Save America's Treasures Logo Information

Save America's Treasures Logo Specifications (.pdf)
Save America's Treasures Logo (In Adobe Fireworks format)
Save America's Treasures Logo (In TIF file format)

Tips on Using Reporting Data to Help Your Organization

Collecting and using metrics help you and others determine if a project is a success and/or help identify areas where there can be improvement. This can assist an organization in getting additional support for its future projects. Voluntary metrics to consider when reporting on grant-assisted accomplishments:
  • number of volunteers
  • volunteer hours
  • new business(es)
  • new jobs
  • net new jobs
  • value (in dollars) of rehabilitation/construction
  • value (in dollars) of public improvements
  • economic development
    1. measures that can be applied immediately
      • number of attendees
      • number of individuals involved in community problem solving
      • number of issues brought up at community meetings
      • percentage of issues resolved (as measure of community leadership/engagement)
      • number of new economic development activities
    2. measures applied after at least one reporting round that document lessons learned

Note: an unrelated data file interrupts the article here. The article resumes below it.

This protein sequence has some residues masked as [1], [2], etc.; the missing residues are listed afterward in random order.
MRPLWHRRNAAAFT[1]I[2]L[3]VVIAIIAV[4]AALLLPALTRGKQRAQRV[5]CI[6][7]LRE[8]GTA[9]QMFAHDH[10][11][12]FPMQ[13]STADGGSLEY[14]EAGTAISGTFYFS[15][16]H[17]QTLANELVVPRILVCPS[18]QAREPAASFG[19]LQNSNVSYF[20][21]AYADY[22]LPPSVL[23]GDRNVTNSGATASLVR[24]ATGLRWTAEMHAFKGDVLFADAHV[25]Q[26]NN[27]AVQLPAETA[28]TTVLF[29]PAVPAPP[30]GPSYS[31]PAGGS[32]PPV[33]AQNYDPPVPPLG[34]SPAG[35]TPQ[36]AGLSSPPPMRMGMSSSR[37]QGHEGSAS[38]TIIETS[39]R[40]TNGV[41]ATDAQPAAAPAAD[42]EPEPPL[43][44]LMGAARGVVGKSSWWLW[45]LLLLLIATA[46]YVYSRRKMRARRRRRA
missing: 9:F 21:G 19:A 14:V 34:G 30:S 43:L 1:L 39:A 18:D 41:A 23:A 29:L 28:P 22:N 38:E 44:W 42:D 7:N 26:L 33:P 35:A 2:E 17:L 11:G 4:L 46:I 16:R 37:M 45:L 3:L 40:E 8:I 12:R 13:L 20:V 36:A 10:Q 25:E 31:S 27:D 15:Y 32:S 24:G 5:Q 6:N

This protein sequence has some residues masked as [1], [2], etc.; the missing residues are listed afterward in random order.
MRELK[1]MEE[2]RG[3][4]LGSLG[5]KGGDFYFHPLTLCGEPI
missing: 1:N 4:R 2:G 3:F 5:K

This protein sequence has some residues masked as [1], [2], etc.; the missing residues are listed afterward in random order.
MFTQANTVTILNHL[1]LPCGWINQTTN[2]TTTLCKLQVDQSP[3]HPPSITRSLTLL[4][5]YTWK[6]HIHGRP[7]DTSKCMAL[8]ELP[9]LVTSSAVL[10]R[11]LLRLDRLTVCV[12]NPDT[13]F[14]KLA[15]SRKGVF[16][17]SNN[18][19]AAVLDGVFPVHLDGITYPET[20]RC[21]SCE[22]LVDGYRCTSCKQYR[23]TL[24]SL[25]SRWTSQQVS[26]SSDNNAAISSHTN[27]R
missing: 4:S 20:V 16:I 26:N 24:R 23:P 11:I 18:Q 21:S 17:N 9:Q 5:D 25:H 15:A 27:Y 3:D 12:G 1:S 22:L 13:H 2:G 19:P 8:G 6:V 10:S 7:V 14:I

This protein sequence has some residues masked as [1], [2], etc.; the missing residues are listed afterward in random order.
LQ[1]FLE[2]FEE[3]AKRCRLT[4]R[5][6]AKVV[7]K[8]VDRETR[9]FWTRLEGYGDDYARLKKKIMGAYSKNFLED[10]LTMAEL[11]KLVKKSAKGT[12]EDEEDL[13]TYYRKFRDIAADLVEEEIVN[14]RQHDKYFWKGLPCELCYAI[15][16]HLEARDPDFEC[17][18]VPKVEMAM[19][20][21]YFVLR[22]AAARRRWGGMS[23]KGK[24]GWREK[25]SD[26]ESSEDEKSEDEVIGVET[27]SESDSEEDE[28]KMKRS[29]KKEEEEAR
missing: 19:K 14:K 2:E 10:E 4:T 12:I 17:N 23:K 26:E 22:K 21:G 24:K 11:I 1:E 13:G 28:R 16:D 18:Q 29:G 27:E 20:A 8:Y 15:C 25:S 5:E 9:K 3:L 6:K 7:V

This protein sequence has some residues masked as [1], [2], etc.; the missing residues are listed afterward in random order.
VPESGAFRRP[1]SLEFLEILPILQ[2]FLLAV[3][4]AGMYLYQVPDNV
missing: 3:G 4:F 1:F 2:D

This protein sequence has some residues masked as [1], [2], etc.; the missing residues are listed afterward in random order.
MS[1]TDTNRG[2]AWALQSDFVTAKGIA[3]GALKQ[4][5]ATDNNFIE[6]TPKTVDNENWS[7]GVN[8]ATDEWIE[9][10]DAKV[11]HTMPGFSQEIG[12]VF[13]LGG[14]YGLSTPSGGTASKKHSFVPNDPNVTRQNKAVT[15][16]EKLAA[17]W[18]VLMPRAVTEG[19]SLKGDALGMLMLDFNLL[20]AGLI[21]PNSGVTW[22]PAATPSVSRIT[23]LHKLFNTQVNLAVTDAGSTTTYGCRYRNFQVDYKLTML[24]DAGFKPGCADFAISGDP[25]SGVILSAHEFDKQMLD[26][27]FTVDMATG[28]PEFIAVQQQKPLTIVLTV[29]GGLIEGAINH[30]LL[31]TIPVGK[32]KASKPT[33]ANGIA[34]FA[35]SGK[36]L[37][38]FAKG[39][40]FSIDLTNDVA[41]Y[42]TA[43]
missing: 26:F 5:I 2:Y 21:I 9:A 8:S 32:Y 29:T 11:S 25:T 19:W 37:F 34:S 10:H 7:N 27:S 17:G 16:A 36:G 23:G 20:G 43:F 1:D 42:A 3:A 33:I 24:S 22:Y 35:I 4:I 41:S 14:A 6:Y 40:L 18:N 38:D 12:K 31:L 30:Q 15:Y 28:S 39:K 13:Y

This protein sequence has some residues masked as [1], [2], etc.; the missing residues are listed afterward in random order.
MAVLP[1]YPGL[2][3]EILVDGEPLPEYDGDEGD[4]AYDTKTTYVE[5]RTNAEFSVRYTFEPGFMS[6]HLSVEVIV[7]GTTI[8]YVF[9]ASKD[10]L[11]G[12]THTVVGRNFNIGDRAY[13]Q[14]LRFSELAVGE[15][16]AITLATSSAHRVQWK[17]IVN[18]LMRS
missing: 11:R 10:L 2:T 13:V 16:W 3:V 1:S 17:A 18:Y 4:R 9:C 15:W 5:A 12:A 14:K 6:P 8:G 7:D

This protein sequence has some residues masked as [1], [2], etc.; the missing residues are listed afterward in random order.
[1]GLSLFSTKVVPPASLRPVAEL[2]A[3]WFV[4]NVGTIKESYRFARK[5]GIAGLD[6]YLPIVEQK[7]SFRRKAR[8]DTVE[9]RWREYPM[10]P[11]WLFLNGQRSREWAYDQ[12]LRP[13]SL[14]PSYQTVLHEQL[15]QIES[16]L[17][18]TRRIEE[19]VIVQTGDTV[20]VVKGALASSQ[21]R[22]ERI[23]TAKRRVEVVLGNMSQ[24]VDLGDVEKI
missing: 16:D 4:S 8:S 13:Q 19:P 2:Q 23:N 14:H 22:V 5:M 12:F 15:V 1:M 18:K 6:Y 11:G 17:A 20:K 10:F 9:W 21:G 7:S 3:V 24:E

• number of communitiy activities
      • number of community accomplishments (recognition activities by the larger community)
      • number of visitors
      • dollars spent to date
      • number of upgraded facilities
    3. measures applied after at least two reporting rounds that document how data from #1 and #2 have been collected, analyzed and used; these are long-term changes
      • number of mentions that highlight the visibility of completed project(s) in social media, print media, or radio/TV; these mentions might also talk about the community or place in direct relation to the grant-assisted work
      • percentage increase or decrease of people who perceive the community as a good place to live
      • number of new development (redevelopment) areas or former industrial spaces repurposed
      • number of new employment opportunities created
      • number of educational programs

The economic development metrics were originally developed by the Arizona Department of Parks and Tourism and have been slightly modified.